Lots has happened since my return from Senegal last month. First off
was In-Service Training, which reunited our entire training group for
4 days in Ouaga. Then was the huge FESPACO film festival, which I'll
talk more about next time. I came back to Ouaga this week for more
training, and just 2 nights ago the latest group of stagiaires, 15 of
them, 9 girls, 6 guys, coming to work as Education volunteers, touched
ground in Burkina Faso.
The intrigue we felt at having new volunteers arrive in country
bordered on pathetic. Word has it that in previous years, volunteers
have chosen their future husbands and wives from the photos of the
newbies before they even arrived, then graciously offered to help with
that person's luggage at the airport. We didn't go that far, but
there was some strong curiousity over the fresh meat that was coming
to join us for 2 years. Of course they themselves will also feel the
same way next year. We made cookies and posters to go greet them at
We applauded as they stepped outside, waving our signs and hooting,
which had been a special touch for me when I'd arrived in country.
What I didn't know was that as I walked out of the airport, all those
people cheering were really rating my looks and checking out my ass.
We easily outnumbered them, some of us gathering around and engaging
in small talk, while the rest stayed back and stared at the new
Nassaras, judging them and weighing our chances, while we devoured the
cookies that had been baked for them. We appreciate the cookies way
more than the newbies at this point anyway.
I expect to get regular reports on the new stagiares from the
volunteers working training. We will hear everything.
FROM THE EDITOR:
Now I've had some complaints about the amount of foul language in my
newsletters. Namely from my mom, and my friend Lena, who says that
because of my dirty mouth she can't share my letters with her 6th
grade French class in Albany. Now I'll have you know that aside from
the subject line, my last Valentine's email had NO cussing, except I
guess hell and damn, which you can hear in PG movies. My parents get
annoyed when I swear in English, but for some reason they get a big
kick out of when I swear in French. So in this email, I'll limit my
profanity to French. I must warn you that the Quebec swearing I
learned from my parents and uncles growing up is based on religious
blasphemy. Hopefully this will also be educational for Lena's kids.
ENFER ON WHEELS
Lots of people assume that Peace Corps Service is like the army, in
that once you sign up, you're stuck there til the 2 years are up. But
this isn't the case. No, if you give the word that you're ready to
leave, you're on a plane home within a week. Of course there are lots
of stigmas attached to leaving early, some self-imposed, and your
terminating status is different than if you stay to the end and
complete your service. Still, a plane ticket home is always just a
phone call away.
On bad days, the option is sitting there, calling you like a siren
from the back of your mind: Warm baths, burritos, gay men...! But you
know that soon the feeling will pass (hopefully) and the rollercoaster
will continue on its way.
Only once have I been so completely flustered that I was ready to
throw in the towel right then and there. Never have I been more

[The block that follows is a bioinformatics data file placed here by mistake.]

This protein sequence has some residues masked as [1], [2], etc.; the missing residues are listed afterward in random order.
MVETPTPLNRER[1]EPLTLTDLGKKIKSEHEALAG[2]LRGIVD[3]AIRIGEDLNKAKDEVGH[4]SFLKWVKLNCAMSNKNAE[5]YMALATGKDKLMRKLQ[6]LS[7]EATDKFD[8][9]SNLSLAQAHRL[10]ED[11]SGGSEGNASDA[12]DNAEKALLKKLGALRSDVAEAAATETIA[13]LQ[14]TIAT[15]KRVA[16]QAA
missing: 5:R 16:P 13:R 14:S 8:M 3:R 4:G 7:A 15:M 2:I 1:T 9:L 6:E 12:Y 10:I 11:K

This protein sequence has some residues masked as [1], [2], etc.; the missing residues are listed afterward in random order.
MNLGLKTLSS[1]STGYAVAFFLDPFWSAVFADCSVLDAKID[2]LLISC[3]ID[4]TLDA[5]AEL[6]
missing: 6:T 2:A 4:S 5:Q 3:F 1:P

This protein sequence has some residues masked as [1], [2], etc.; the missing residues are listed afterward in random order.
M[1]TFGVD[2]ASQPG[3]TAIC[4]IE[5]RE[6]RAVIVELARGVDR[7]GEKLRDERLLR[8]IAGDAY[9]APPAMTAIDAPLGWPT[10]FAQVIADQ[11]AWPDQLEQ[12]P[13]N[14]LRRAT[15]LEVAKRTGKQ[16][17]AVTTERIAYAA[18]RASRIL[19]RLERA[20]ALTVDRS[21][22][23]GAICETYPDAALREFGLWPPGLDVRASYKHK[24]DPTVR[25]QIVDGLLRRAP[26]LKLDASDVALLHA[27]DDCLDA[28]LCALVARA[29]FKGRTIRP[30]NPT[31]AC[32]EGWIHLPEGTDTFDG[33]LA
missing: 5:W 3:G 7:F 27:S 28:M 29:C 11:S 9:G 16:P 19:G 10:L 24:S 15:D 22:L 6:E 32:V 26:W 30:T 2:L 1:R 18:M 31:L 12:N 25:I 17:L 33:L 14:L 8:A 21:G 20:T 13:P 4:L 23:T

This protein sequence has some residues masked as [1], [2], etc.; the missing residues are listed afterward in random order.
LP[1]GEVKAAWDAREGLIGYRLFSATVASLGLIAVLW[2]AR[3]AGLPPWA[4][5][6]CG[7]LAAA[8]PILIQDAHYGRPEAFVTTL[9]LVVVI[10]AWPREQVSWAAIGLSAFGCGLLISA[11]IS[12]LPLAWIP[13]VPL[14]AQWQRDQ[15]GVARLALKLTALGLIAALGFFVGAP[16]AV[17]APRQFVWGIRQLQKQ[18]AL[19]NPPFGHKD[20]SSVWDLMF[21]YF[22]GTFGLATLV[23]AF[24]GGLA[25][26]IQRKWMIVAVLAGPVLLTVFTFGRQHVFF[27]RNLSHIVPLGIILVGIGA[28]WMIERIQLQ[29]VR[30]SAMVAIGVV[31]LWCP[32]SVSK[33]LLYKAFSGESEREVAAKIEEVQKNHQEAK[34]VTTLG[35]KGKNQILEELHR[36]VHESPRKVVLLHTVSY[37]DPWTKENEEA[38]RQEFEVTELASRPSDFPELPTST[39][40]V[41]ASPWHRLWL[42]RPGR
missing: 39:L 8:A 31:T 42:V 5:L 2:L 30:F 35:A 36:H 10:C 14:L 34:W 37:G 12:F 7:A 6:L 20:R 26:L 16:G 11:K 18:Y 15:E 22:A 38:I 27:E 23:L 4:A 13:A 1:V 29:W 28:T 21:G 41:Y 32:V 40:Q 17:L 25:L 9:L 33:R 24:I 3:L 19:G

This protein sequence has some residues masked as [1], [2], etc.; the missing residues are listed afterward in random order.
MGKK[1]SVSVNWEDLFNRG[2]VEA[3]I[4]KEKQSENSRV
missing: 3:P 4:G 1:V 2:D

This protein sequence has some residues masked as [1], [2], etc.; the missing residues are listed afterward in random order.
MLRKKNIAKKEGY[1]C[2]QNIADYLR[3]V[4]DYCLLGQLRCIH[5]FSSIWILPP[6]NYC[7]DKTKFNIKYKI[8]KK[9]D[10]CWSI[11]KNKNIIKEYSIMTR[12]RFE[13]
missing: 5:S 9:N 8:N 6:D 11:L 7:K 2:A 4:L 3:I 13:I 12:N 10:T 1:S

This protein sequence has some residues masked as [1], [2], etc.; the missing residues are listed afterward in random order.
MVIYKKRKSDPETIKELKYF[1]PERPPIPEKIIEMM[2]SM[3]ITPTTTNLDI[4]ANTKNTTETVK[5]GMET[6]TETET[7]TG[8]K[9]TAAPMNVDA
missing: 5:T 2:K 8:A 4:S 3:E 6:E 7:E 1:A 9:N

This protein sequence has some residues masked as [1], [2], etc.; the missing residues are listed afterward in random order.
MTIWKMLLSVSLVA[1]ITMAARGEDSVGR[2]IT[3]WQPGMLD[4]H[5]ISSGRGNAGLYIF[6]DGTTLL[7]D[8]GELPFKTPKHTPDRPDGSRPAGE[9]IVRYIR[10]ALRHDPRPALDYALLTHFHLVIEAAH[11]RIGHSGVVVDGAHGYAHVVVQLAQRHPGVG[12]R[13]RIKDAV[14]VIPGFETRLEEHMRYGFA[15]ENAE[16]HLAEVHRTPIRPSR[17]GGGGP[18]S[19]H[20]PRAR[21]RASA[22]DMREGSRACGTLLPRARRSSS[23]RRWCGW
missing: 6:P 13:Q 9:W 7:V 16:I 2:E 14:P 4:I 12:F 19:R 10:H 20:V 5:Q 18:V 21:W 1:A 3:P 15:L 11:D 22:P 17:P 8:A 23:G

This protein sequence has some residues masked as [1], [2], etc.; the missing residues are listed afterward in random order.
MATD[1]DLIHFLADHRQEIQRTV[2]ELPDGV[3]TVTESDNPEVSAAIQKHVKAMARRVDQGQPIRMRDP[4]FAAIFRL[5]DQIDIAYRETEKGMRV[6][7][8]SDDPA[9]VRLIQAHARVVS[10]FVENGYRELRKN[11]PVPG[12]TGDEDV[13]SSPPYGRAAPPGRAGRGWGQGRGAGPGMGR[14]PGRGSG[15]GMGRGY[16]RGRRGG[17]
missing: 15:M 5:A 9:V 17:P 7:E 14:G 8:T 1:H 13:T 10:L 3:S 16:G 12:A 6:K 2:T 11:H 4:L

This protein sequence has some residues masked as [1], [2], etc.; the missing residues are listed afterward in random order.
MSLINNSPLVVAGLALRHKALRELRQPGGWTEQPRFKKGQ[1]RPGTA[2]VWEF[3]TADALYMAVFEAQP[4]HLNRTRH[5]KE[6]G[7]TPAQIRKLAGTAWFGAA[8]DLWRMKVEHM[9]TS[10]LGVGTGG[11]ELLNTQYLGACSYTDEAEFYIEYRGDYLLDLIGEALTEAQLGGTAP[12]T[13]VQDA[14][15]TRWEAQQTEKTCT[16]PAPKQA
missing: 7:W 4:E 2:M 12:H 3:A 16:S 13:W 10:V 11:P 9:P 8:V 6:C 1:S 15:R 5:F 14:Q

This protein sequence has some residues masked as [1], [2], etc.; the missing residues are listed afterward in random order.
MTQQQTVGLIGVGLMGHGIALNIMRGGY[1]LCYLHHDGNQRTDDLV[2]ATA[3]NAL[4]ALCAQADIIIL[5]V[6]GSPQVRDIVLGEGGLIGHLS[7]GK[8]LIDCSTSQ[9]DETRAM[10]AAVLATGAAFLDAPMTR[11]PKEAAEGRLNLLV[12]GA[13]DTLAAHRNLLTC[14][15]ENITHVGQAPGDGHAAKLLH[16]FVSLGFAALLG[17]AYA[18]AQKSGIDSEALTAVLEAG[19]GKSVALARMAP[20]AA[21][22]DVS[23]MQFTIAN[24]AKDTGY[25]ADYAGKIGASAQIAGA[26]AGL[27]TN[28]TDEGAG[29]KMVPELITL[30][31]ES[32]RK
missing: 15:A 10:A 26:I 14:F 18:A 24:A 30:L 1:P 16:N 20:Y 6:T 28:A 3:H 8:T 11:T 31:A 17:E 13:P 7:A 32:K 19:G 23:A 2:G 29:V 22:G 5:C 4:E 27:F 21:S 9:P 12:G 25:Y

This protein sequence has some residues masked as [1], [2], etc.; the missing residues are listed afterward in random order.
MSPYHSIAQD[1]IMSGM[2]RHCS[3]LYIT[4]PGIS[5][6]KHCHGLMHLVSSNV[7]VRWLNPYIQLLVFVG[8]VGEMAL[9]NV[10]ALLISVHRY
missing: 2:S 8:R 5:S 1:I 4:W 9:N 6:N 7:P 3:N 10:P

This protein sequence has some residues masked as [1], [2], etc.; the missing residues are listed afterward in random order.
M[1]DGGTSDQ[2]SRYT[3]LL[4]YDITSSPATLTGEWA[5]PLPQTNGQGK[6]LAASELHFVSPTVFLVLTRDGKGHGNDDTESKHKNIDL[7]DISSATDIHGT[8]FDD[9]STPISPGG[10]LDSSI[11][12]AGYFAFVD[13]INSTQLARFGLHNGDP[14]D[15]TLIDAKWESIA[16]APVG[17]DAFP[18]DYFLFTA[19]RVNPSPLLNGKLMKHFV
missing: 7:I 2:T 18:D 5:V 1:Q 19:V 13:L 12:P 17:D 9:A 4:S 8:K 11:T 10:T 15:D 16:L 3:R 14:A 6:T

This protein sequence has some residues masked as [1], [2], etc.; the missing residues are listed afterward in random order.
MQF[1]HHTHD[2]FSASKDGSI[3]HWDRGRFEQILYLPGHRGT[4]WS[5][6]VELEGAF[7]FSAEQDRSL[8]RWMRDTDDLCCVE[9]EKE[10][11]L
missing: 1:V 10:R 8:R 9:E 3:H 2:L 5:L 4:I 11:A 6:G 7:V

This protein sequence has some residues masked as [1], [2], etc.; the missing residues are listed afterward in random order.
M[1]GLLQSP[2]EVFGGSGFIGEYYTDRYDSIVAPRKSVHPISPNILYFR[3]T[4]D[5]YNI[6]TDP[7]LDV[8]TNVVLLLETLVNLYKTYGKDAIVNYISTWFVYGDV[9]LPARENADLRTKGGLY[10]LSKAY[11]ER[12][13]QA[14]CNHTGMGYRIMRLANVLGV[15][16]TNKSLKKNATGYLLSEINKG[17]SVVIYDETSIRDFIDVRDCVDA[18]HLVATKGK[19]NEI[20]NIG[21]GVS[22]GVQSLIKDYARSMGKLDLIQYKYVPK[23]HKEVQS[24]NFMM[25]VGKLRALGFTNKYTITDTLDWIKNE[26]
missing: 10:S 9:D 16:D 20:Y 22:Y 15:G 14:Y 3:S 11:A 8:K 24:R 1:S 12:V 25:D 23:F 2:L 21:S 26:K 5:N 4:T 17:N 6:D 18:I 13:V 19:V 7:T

tempted to make that phone call and call it quits than on one
particular ride in a Bush Taxi. This is a bunch of MARDE, HOSTIE
CALICE, I can't put up with it, CA ME FAIT CHIER, I'm LE MISERABLE,
I'm going home, PUTAIN!
It started out like any other ride in a Bush taxi. I was going back
to Zamse from Ouaga. I'd skipped the early morning transport that
goes to Meguet, Imane's village, but the transport's to Zorgho leave
regularly, so I was gonna get off there and bike the 45 or so km to my
village hopefully before the sun set at 6pm. That meant getting to
Zorgho by 3 or 3:30 at the very latest. It was quarter to 1 when I
got to the gare. No problem.
Right away I was surrounded by bush taxi drivers trying to get my
business. Since there's only one car a day going to Meguet, usually
there's no choice, but the cars leave regularly for Zorgho and the
transporters try to snag you before the others, already taking your
bike and packs before you've had a chance to negotiate. I pretty much
always let them put me where they will. It's all the same to me.
Since I had a time restraint, I was sure to ask when the car was
leaving. The answer is always "Tout de suite!" Right away! Of course
I expected this, but I only asked to justify my getting angry and
telling them off later should the need arise. Not that it would do
any good. To drive the point home, I told them I needed to be in
Zorgho by 3. No problem!
I considered myself somewhat acculturated by this point, so I knew
that "Tout de suite!" generally means around half an hour. So we
should leave by 1:30, which would work out fine. People were already
loading up, which was a good sign, so I got in to save a seat in the
rear by the window. Beside me were two women, one with a kid on her
The bush taxi is your typical white van. The windshield is invariably
smashed, the doors held shut by rubber straps, and often you can see
the road through the holes in the floor. Anything and everything can
be loaded into a bush taxi. The bikes and motos go on top along with
the sacks of grain, the furniture, the larger livestock, and the
passengers who don't fit inside. This makes the vehicle what some
theoretical physicists have come to call "top-heavy" and "flip-prone".
Yes, in addition to being one of the unpleasant experiences in
Burkina, bush taxis are also the most dangerous.
It was now 1:45, and I began to get agitated. We needed to leave now,
but the transporters were still milling around outside. Meanwhile,
I'd been sitting in the car 45 minutes ready to leave at any moment
and it was sweltering. I began to fidget and clench my teeth.
2:15, still parked. Two of the large, air-conditioned busses have
come and gone on their way down the main road through Zorgho. I'd
only gotten on the bush taxi cause I'd assumed it would leave much
earlier. I'm getting ticked off EN TABARNAK. We're gonna get there
late, the suns gonna set and I'll be FOUTU. I whimpered something to
the driver. He was, needless to say, unsympathetic.